6 December 2013
Friday fold: Turtle Mountain and the Frank Slide
Posted by Callan Bentley
Turtle Mountain is a mountain in the Canadian Rockies that had a terrible landslide occur, half-burying the coal-mining town of Frank.
The mountain’s structure is an eastward-verging anticline, floored by a fault, like just about everything in the Front Ranges of the Canadian Rockies. Here’s a model made of felt in the Frank Slide Visitor Center:
The black layer represents the coal that the town was founded to extract. Miners trapped underground by the slide miraculously survived and tunneled their way out again!
It’s an awesome place to contemplate the relationship between ancient tectonics and modern risks. I’ll be taking students back to Frank in July. I’m looking forward to it.
There’s a trail running up the western ridge (right side of your photos) to the summit of the mountain. As you can imagine, the views are amazing, especially of the slide fan, and when I hiked it about 3 decades ago there were some pretty sobering fissures with huge blocks teetering at the brink.
I saw in a recent issue of EOS the ad for your Frank Slide blog, and was very interested. Great photos and cross section! Turns out, my grandfather, Sid Choquette, a railroad man, was there when the slide occurred, on 29 April1903. His train, hauling coal from the mine, narrowly escaped the onset of the landslide, crossing the Old Man River seconds before the landslide destroyed the bridge. Sid was a hero of sorts. Immediately after the event, he took off on foot running 2 km across the massive landslide to warn a passenger train, “The Spokane Flyer”, speeding towards the town of Frank. He navigated among boulders, still unstable, some as large as a house and some still hot from the friction of the slide, amidst air choked with dust. Somehow, shaken and his shoes in shreds, he found his way to the other side of the buried tracks to flag down the train in time to save the passengers. I never did meet my grandfather, he died before I was born, unaware that one of his grandchildren would become a geologist and see photos of “his” landslide in geology textbooks (and on the web!). I would have loved to have heard him tell the details of the day when half of Turtle Mountain came tumbling down. Your blog reminds me that I must make time to visit the town of Frank and climb Turtle Mountain to look down upon the incredible slide that nearly took my grandfather’s life.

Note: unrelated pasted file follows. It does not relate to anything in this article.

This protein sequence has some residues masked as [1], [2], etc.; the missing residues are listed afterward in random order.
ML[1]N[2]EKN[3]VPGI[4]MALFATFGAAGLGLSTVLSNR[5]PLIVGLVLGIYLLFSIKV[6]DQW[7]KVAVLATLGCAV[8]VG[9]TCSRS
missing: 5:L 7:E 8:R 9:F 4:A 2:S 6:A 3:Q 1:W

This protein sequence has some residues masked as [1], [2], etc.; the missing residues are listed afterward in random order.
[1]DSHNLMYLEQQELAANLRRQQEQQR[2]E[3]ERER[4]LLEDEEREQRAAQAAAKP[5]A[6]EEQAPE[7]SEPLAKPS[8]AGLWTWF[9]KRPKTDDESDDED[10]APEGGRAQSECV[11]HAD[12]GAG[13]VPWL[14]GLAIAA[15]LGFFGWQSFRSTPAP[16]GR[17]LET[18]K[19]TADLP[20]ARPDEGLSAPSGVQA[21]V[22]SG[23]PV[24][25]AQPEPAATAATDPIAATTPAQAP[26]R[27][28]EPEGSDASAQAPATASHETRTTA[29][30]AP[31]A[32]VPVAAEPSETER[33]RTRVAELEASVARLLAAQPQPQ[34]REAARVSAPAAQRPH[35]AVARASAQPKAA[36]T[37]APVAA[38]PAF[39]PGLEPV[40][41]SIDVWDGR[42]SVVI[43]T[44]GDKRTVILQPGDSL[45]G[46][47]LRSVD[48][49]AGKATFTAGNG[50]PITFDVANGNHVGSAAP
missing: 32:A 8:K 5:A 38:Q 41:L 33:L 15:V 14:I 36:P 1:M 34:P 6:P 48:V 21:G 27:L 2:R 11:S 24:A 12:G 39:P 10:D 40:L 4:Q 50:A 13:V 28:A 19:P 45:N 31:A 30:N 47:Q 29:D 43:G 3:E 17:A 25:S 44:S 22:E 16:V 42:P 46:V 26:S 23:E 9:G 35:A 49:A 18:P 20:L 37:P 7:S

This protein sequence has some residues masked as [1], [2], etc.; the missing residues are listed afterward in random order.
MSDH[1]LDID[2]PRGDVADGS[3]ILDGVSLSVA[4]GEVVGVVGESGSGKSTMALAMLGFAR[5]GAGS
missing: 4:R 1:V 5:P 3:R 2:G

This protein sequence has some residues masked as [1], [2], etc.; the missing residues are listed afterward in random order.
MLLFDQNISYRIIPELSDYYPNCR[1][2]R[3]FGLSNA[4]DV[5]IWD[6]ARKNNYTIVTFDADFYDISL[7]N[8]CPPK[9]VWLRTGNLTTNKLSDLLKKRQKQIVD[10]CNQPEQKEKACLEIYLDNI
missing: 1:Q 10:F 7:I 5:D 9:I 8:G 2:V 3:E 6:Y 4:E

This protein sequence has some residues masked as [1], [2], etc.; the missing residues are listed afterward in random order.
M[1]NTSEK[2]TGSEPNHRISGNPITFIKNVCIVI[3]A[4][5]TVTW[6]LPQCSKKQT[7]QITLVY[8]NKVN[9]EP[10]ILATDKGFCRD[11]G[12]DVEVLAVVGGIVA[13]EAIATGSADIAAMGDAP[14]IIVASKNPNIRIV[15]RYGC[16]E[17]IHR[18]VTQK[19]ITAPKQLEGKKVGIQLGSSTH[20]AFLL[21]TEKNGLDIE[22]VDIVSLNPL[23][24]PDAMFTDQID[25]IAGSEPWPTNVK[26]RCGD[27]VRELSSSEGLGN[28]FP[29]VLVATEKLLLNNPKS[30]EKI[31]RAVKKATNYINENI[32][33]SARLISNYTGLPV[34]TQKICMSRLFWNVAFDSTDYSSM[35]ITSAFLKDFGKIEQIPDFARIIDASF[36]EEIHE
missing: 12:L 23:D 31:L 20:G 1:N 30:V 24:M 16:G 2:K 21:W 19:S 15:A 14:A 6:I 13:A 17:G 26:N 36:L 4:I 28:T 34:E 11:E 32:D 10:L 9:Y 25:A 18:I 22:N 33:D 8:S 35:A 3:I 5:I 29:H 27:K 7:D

My first visit to Canada was in 1986 on my way to the Vancouver World’s Fair. I entered at Chief Mtn and after a brief visit at Waterton Lakes I decided I would spend the first night at Frank. After seeing the Frank Slide I never had a more fitful night’s sleep in my life.